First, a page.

The Twin Pinnacles trail is a gentle trail that takes you to the highest point in Grayson Highlands State Park. The views from each of the Pinnacles are nothing short of spectacular.
When visiting the southwest region of Virginia, a visit to Grayson Highlands State Park is practically mandatory. That park and the high country around Mount Rogers might be my favorite spot in the entire state of Virginia for many reasons. The lovely boreal forest seen in much of that area is uncommon elsewhere in our state. The bald, open high country is stunningly beautiful. And, the kicker… there are WILD PONIES. Honestly, if there was nothing besides the wild ponies to set Grayson Highlands apart, I would still love it best. I grew up a horse crazy girl and that sentiment has never really abated in my adulthood.
Last time we visited Grayson Highlands, we hiked up Mount Rogers. This time we wanted to try something new, so we decided to hike the Twin Pinnacles trail, which lies completely within the state park’s boundaries. But before we set off on our new hike, I insisted that we hike far enough up the Appalachian Trail that I could see and photograph some of the ponies and their spring foals. The wild ponies of Grayson Highlands are not everywhere in the park. The best chances to see them are hiking through Massie Gap and then south along the Appalachian Trail.
As it turned out, the ponies were all tucked into the shade and relaxing at the higher elevations. We ended up hiking a little over halfway up Mount Rogers before we found the herd. We enjoyed watching a small family group of ponies – two mares, two foals and a stallion for about an hour before we headed back down to do our ‘real’ hike.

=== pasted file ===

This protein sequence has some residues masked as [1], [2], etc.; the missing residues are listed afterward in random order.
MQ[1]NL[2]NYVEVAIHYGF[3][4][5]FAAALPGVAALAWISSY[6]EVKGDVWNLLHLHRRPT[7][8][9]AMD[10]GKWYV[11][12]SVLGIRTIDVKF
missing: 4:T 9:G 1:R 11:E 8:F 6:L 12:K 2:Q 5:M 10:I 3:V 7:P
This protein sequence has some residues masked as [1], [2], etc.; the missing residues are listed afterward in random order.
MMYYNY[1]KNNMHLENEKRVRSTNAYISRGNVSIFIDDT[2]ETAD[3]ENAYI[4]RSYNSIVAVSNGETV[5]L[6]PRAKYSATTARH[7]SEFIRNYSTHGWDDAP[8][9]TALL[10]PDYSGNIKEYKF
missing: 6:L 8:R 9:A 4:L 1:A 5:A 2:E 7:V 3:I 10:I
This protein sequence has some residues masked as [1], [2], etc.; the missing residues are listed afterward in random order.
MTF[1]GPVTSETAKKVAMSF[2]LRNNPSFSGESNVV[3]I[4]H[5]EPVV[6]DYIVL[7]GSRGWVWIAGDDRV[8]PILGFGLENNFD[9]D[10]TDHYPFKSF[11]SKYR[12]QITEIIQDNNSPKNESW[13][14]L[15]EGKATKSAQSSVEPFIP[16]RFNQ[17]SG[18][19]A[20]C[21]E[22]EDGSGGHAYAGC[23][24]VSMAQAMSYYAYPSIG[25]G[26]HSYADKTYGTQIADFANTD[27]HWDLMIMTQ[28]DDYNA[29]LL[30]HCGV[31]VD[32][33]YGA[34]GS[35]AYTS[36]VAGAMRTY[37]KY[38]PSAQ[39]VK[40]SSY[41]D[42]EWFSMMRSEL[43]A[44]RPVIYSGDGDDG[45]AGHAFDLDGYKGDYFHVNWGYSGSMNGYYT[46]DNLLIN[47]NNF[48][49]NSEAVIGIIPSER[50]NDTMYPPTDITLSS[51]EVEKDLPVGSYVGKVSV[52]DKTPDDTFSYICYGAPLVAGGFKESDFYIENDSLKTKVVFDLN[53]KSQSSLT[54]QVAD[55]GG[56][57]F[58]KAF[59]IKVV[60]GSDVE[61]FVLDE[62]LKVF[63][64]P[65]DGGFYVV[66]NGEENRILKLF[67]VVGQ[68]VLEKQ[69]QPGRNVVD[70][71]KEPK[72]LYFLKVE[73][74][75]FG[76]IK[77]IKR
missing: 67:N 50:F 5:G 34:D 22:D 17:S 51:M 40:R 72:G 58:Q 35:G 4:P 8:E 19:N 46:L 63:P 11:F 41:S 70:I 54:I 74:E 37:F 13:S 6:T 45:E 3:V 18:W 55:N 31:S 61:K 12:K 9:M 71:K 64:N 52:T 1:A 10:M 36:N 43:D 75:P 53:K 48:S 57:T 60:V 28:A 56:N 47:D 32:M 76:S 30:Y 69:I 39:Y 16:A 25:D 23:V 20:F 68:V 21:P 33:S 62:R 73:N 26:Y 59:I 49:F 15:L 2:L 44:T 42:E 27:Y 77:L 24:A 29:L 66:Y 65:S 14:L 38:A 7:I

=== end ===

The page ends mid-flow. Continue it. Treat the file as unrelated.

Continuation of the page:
We also spent a little time headed slightly north on the Appalachian Trail so Adam could look for a geocache. While he did that, I enjoyed the spectacular blooms of the Catawba Rhododendron. They’re so colorful, and really set the mountainside awash in brilliant purple.
By the time we got to the trailhead for Twin Pinnacles, which is located behind the park’s Visitor Center, I was already sunburned, tired and hungry. Thankfully, Twin Pinnacles is a very, very short hike. At 1.6 miles, it barely makes my personal cut-off of one-mile for actually being considered a ‘hike’. Anything shorter than a mile is just a walk in my book!
For such a short hike, Twin Pinnacles packs in a ton of majestic scenery! The trail climbs very gradually to the highest point in the park – Little Pinnacle – at 5084 feet. You would think Big Pinnacle would be the taller, but the name is a slight misrepresentation.
From the top of Little Pinnacle, we had views in every direction. We could see Christmas Tree farms down in the valley. We could see Mount Rogers and Whitetop Mountain off in the distance. All through the forest, bands of red spruce were visible. They really stand out among other conifers due to their richer, russet colors.